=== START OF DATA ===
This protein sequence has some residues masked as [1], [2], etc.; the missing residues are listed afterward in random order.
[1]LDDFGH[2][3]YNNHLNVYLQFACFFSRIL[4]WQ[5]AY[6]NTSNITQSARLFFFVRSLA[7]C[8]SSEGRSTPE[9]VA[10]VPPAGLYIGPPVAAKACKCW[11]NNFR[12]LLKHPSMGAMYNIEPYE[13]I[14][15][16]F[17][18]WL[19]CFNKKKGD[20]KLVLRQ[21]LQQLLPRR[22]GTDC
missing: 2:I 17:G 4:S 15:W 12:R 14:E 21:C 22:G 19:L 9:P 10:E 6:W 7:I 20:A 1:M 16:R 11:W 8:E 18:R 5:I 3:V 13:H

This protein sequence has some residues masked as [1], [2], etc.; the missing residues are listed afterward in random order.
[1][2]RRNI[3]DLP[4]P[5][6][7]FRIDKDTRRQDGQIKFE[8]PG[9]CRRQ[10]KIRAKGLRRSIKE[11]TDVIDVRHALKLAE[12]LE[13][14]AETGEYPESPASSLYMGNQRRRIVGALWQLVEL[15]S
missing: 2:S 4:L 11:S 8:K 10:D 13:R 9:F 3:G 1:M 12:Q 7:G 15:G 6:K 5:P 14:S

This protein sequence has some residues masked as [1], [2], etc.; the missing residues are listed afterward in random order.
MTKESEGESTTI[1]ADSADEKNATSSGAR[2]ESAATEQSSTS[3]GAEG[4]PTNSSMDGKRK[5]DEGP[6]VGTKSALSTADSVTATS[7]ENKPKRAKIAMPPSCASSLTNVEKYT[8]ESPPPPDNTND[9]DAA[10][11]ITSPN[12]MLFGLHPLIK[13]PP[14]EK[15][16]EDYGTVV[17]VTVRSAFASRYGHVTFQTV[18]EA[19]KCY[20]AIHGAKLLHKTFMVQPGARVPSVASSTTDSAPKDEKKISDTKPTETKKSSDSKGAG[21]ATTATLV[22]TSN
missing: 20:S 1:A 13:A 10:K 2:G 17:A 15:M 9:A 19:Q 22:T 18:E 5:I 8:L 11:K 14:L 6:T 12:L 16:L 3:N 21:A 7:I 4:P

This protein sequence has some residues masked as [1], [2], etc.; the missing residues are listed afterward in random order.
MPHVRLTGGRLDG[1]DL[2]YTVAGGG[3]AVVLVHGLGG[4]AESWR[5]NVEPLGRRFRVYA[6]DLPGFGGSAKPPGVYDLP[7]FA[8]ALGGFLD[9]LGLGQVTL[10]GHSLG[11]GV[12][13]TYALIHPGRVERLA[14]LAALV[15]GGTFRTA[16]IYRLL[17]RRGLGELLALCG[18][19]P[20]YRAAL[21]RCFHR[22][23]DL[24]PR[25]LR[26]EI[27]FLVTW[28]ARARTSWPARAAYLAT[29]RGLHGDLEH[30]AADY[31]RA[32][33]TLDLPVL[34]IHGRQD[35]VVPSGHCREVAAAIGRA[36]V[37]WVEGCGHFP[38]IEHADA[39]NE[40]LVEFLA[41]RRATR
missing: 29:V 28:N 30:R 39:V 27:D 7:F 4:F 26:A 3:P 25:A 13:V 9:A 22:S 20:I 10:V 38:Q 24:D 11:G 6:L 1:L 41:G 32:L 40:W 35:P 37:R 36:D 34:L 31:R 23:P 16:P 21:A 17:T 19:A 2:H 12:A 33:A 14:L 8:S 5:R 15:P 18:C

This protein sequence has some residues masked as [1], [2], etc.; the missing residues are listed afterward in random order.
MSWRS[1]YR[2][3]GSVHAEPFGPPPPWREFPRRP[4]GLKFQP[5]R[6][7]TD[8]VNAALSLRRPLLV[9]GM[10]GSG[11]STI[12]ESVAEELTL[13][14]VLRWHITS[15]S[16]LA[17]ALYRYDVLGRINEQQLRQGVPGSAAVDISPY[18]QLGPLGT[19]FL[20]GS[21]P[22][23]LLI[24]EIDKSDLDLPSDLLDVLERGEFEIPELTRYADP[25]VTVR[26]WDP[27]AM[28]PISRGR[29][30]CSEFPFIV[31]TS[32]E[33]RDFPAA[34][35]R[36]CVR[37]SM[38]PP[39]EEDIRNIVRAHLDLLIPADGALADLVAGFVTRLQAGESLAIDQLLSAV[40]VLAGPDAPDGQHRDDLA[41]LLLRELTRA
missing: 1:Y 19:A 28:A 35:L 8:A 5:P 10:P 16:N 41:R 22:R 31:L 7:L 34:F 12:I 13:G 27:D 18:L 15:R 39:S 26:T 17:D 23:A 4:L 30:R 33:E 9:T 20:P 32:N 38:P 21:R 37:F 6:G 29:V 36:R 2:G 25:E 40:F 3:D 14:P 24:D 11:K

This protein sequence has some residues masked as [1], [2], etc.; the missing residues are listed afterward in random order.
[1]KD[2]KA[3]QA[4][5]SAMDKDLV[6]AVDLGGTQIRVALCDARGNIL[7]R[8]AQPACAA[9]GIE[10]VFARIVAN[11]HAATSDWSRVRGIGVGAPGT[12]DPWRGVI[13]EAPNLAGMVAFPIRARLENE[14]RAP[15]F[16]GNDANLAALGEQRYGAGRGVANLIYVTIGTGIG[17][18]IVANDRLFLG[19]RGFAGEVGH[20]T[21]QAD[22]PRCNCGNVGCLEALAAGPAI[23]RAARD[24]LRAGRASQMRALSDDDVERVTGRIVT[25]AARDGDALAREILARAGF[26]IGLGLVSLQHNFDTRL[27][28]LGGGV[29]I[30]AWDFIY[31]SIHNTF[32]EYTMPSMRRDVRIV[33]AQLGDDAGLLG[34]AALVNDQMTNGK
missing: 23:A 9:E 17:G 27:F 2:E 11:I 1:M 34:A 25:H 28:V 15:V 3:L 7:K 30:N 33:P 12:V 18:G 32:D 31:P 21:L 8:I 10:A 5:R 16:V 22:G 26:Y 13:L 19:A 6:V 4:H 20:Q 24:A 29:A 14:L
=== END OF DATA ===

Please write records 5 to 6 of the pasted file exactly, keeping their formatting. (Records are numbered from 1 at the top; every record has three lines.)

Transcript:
This protein sequence has some residues masked as [1], [2], etc.; the missing residues are listed afterward in random order.
MSWRS[1]YR[2][3]GSVHAEPFGPPPPWREFPRRP[4]GLKFQP[5]R[6][7]TD[8]VNAALSLRRPLLV[9]GM[10]GSG[11]STI[12]ESVAEELTL[13][14]VLRWHITS[15]S[16]LA[17]ALYRYDVLGRINEQQLRQGVPGSAAVDISPY[18]QLGPLGT[19]FL[20]GS[21]P[22][23]LLI[24]EIDKSDLDLPSDLLDVLERGEFEIPELTRYADP[25]VTVR[26]WDP[27]AM[28]PISRGR[29][30]CSEFPFIV[31]TS[32]E[33]RDFPAA[34][35]R[36]CVR[37]SM[38]PP[39]EEDIRNIVRAHLDLLIPADGALADLVAGFVTRLQAGESLAIDQLLSAV[40]VLAGPDAPDGQHRDDLA[41]LLLRELTRA
missing: 1:Y 19:A 28:A 35:L 8:A 5:P 10:P 16:N 41:R 22:R 31:L 7:L 34:F 12:I 13:G 27:D 18:L 15:R 39:S 26:T 17:D 23:A 4:L 30:R 33:E 9:T 20:P 32:N 38:P 21:R 37:F 6:G 29:V 36:R 2:G 25:E 40:F 3:D 14:P 24:D 11:K

This protein sequence has some residues masked as [1], [2], etc.; the missing residues are listed afterward in random order.
[1]KD[2]KA[3]QA[4][5]SAMDKDLV[6]AVDLGGTQIRVALCDARGNIL[7]R[8]AQPACAA[9]GIE[10]VFARIVAN[11]HAATSDWSRVRGIGVGAPGT[12]DPWRGVI[13]EAPNLAGMVAFPIRARLENE[14]RAP[15]F[16]GNDANLAALGEQRYGAGRGVANLIYVTIGTGIG[17][18]IVANDRLFLG[19]RGFAGEVGH[20]T[21]QAD[22]PRCNCGNVGCLEALAAGPAI[23]RAARD[24]LRAGRASQMRALSDDDVERVTGRIVT[25]AARDGDALAREILARAGF[26]IGLGLVSLQHNFDTRL[27][28]LGGGV[29]I[30]AWDFIY[31]SIHNTF[32]EYTMPSMRRDVRIV[33]AQLGDDAGLLG[34]AALVNDQMTNGK
missing: 23:A 9:E 17:G 27:F 2:E 11:I 1:M 34:A 25:H 28:V 15:V 3:L 7:K 30:N 33:P 12:V 18:G 32:D 31:P 21:L 8:I 10:A 5:R 16:V 22:G 26:Y 13:L 19:A 6:V 4:H 20:Q 24:A 29:A 14:L